Line By Line: The Most Exacting Artworks

As you can see above, Jake Weidmann’s artwork demands precision and care. That’s true of any artist dedicated to their craft, but some like Weidmann take it further than others. Like these five, for example…

Stan Munro’s Toothpick Cities

Stan Munro builds giant models out of wood… more specifically, toothpicks. He specializes in constructing large-scale models of landmarks, but he also does whimsical pop culture designs such as the Millennium Falcon. Don’t doubt his commitment, though: His toothpick cities (yes, he’s built more than one) take literally years to construct.

Maria Aristidou’s Coffee Art

Every artist has had that painful moment when they’ve spilled coffee on something they’ve done. Maria Aristidou, though, turned it into her own personal medium. It sound gimmicky, but precision, it turns out, is key; if she uses too much coffee on a shading, it’s completely ruined, and the monochrome nature means it can’t be hidden.

David Mach’s Coat Hanger Sculptures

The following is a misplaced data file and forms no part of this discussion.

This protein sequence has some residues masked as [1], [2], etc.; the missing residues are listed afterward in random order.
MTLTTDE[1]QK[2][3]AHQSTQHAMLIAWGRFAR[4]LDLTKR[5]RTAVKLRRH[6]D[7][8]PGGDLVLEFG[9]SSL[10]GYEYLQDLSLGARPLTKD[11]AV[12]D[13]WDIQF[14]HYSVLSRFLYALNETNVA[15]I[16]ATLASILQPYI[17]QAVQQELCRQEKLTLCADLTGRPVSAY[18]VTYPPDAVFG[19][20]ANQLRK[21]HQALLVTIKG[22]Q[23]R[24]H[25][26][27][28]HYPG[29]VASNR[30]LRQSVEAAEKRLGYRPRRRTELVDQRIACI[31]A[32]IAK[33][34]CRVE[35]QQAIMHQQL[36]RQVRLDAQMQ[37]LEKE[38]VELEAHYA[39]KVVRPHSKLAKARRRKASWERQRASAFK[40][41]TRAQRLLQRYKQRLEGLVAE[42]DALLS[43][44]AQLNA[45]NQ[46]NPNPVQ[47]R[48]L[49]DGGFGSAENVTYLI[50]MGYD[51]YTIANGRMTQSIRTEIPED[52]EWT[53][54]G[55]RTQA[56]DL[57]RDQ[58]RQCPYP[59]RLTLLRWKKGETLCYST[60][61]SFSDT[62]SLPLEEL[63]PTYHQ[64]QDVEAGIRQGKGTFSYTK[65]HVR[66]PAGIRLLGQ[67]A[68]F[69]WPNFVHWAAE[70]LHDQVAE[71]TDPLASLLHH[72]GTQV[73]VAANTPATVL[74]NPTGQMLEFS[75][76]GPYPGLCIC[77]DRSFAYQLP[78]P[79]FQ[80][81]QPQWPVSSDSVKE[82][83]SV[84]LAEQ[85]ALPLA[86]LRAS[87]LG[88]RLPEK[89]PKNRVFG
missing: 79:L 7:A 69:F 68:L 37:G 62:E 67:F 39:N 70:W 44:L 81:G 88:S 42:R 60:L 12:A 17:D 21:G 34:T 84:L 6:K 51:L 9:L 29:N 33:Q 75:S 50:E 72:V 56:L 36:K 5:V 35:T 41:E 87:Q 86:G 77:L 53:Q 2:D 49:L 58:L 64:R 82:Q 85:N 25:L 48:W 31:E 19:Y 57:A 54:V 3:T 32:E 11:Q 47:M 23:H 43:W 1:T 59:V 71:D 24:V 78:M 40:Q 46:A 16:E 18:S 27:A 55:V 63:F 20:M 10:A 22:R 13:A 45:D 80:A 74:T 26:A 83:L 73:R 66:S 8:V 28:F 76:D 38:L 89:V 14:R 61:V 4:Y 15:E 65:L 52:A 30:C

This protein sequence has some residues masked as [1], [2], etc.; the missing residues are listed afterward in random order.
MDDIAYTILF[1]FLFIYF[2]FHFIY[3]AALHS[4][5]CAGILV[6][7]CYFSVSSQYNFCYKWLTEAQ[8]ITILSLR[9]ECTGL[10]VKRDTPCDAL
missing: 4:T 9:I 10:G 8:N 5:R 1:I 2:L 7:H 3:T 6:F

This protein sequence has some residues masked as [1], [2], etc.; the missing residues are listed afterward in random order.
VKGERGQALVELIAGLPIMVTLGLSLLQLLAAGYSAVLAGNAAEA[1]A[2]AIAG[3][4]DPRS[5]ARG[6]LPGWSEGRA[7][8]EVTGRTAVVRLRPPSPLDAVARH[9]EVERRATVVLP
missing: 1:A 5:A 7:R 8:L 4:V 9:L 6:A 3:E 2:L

Mach has built his artistic career around recycling: He finds the stuff people don’t want and turns it into art. Painstaking art he has to create by laying it down, layer by layer, until the whole piece is finished. If that sounds insane, keep in mind that this is the same guy who painstakingly builds busts out of match heads, right down to designing complex and detailed “skulls” and importing matches from Japan… and then, when the exhibition is done, ignites them.

Buff Diss’ Murals

Buff Diss is an Australian graffiti artist who faces the problem all public artists have to deal with: Sometimes, their work is illegal. His response fulfills the letter of the law while thumbing his nose at it. His mural are carefully, painstakingly designed with tape. If there’s an objection, he can just peel it off, even though it takes hours of work and even more planning to create one piece. Hey, at least he can’t get arrested.

Andre Woolery’s Pushpin Portraits

You likely haven’t looked at thumbtacks and thought “Huh, I bet I could make a portrait out of these.” Andre Woolery, though, did, and the results are stunning. Woolery uses thousands upon thousands of pins as a type of dot matrix, creating elaborate pushpin portraits and murals. Not bad for something we generally use to hold up to-do lists.